The lax safeguards of payment cards issued to teenage beneficiaries - with the personal identification number (Pin) printed on the card - have been widely criticised.
The cards, which are being rolled out to about 2600 young people, also require a signature, but that is hardly secure, a security expert says.
Restricted payment cards were introduced as part of the Government's sweeping welfare changes.
Serious questions have now been raised because the Pin for each card is the last four digits of the card number, which is imprinted on the front.
A security expert spoken to by Fairfax Media said signature identification was generally not regarded as enough of a safeguard these days.
The international payment card industry data security standard has strict rules on how Pins should work. A basic rule is not having the number related to anything on the card.
A spokesman for the Social Development Ministry said the Pin enabled the electronic transfer to occur.
Identity was verified via signature - "with the customer's signature being matched by the vendor with the signature on the card, in the same way that a credit card works".
If the cards were made available to more beneficiaries, the ministry would look at having Pins that could be changed by clients, he said.
The cards can only be used in supermarkets, to pay bills, or where Work and Income quotes are accepted. Alcohol, tobacco and fast food cannot be bought using the cards.
Banking expert David Tripe said the verification methods used on the payment cards would not be considered appropriate for bank cards.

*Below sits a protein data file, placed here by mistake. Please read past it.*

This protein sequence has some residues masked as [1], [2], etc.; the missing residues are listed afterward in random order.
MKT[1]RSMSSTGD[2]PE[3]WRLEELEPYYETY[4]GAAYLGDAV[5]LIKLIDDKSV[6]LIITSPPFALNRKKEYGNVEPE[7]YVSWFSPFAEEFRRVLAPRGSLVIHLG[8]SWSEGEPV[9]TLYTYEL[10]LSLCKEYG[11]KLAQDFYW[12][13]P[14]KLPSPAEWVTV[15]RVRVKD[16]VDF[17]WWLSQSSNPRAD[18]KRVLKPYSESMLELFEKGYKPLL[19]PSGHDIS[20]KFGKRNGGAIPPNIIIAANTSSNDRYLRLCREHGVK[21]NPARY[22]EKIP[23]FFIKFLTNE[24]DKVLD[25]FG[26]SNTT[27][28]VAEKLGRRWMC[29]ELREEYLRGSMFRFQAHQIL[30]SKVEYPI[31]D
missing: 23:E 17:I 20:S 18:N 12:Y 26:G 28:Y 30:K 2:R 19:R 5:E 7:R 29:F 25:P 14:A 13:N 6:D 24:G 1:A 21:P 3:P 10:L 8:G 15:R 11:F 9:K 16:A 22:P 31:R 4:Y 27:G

"From the perspective of the banking code of order, for example, it is completely out of order to be doing something like this."
The potential financial loss was reasonably small given beneficiaries were in a weak financial position and most of them would spend their income the morning it arrived, Dr Tripe said.
However, it would be a lot of money to a beneficiary.
"If you're a senior manager at MSD [the Social Development Ministry] on $130,000 a year, you don't care that much about $50 or $100.
"I wonder whether MSD have really thought through the implications of this."
Labour's social development spokeswoman Jacinda Ardern said it was "sloppy" that the Government had not put greater security protections around the cards.
"They've transferred a payment that would normally be on a secure bank card to a payment on an insecure government-administered youth payment card, so they've lessened people's security."
It again showed a cavalier approach to personal information by the ministry, she said.
The security risk comes as an independent review into the ministry's information systems is conducted after a major breach.
Blogger Keith Ng was able to access the ministry's secure servers from public kiosks in Work and Income offices.
Figures provided in answer to Labour's written parliamentary questions show a fall in the number of IT staff at the Social Development Ministry.
In June 2008 there were 382 permanent and temporary IT staff, by June last year the number had fallen to 312.
- Fairfax Media